* * *
* * *
Just to put you in the picture, London, this week is gloomy. There’s a lot of cloud and the light is a deep dark grey. It’s like walking around in gruel. So you can imagine my reaction on seeing Marieangela. I absolutely loved the way she looked and she was great about me taking a few shots. This was the fourth and final and is my favourite. Thanks very much, Marieangela! Hope you like your picture.
* * *
Alison Sye, asked me to take part in this blog hop – a way of linking artists and makers across the world, so here I am hopping. I first visited Alison’s blog in January 2013 and was immediately struck by the intelligence and economy with which she made her work. Alison makes beautiful works with recycled materials (from books to work shirts). Click on the image of Uniform (above) to visit Alison’s blog. Thanks Alison!
The hop consists of answering four questions and then linking to two new artists/makers to continue the hop…
How does my process work?
I am a street photographer. Every weekday I spend an hour or two taking photographs of what’s happening in the street. When I take a shot, instinct is what guides me – if a scene or person looks interesting to me, it probably will to others – and my best shots are the ones where there is least interference from me. Over time I have realised that, for me, trying to impose meaning or ideas on this type of image doesn’t work; the process works better when I’m acting as a receiver rather than a transmitter.
As with the shooting, I follow my instincts when making adjustments in Photoshop – to light, contrast etc, without any preconceived ideas, until the shot looks “right”.
Some shots suggest a narrative – I tend to file these away, until I find a visual response to them. This can take the form of a painted section being added or the superimposition of another street image (usually one containing marks made around the city).
How does my work differ from others in its genre?
My definition of street photography is a pretty broad one – it includes candid street shots (traditional (?) street photography), portraits (taken with the subject’s permission and cooperation), and combination pictures (street shots that have been augmented with other shots, collage or paint elements). The lens I use is a 50mm, which is maybe a bit narrow for a lot of street photographers, but it’s good for portraits – you get a truer, less distorted, picture of the person in front of you. And I like the restriction of a tight frame for the street shots.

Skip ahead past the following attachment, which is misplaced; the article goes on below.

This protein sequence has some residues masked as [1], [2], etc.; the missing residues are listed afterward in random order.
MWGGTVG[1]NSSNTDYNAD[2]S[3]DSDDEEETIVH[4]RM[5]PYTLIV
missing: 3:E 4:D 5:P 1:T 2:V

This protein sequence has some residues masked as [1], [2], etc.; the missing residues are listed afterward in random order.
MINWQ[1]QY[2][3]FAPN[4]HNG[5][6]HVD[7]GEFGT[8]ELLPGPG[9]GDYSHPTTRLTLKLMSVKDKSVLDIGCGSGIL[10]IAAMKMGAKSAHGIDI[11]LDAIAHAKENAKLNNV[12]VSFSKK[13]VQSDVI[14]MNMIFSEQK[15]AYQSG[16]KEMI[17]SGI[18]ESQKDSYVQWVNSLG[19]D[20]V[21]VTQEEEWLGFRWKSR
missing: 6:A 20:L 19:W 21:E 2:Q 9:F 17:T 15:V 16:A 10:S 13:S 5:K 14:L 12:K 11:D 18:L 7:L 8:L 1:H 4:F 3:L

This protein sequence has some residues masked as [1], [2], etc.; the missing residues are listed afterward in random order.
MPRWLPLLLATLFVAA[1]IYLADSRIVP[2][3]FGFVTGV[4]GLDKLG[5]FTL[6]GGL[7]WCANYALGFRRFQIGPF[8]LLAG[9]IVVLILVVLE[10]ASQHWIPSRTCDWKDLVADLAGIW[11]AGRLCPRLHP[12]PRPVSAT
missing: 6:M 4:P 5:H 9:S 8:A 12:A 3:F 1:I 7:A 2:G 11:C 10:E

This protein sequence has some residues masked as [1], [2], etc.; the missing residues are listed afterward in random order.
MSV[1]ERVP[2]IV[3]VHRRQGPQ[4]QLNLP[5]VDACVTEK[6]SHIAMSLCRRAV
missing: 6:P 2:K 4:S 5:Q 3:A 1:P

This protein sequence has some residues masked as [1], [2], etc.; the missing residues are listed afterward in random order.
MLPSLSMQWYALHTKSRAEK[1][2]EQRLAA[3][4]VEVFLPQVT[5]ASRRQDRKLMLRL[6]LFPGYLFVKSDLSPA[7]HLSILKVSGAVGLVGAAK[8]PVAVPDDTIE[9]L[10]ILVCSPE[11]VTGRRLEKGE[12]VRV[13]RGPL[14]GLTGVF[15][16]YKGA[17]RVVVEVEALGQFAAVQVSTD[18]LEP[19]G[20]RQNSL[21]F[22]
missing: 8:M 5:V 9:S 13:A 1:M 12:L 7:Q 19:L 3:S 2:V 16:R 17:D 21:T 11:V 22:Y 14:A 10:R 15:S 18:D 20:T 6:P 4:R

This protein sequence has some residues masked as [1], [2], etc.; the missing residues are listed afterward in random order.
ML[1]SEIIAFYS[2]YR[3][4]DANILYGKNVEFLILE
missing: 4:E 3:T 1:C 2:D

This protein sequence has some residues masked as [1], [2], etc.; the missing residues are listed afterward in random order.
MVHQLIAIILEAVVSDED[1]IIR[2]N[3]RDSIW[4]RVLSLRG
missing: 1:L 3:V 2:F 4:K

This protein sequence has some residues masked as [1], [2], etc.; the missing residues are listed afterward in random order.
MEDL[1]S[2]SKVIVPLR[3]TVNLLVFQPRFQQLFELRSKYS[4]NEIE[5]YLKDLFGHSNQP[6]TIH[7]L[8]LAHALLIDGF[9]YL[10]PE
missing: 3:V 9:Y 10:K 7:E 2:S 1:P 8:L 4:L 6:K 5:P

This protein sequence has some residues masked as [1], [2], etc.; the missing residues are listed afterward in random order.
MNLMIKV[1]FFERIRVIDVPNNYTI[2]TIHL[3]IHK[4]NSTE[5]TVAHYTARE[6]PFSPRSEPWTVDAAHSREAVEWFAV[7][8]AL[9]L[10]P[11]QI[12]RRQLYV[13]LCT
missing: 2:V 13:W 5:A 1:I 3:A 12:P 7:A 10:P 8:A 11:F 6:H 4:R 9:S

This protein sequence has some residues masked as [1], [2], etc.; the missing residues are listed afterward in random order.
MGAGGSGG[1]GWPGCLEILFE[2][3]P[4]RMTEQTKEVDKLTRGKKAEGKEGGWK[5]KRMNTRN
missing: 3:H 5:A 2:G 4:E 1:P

What am I working on?
Working on the combination pictures is what interests me most and has resulted in me experimenting with painting, printmaking and drawing (all areas I haven’t looked at for years – my practice at art college was all hands-off conceptual and new media).
There are a few people I’m very excited about working with in the near future – one primarily a visual artist, the other a critic, which could take things in a new direction.
Why do I do what I do? (I love this question – it sounds like the title of a Motown love song)
There’s a state of mind where an image opens itself up – it admits an element you didn’t consciously put there (and which may not be visible) – a suggestion – and possibilities (narrative, visual, mystery), present themselves and the picture comes alive – I’m looking for that.
My nominees are:
Steven McCabe is an artist, printmaker and poet who uses his blog to make beautiful electronic combinations of text and image, and to present wonderfully intense and mysterious pen drawings. He is the author of the wordless poem, Nevermore Together (2014). Click on the image to visit Steven’s blog.
Wilma Millette is a collage and mixed media artist who builds moving and beautiful objects from the flotsam and jetsam of everyday life. She finds the poetry and stories in the things others throw away. Click on the image to visit Wilma’s blog.
Have a great week.
It started as a bad day, Monday, but just after 2pm, it improved dramatically – I ran into Phil, just off Seven Dials in London, UK. He was easily the most stylish person on the street and he was great about me taking a few shots of him. This is the first and is my favourite. Thanks very much, Phil! Hope you like your picture.
* * *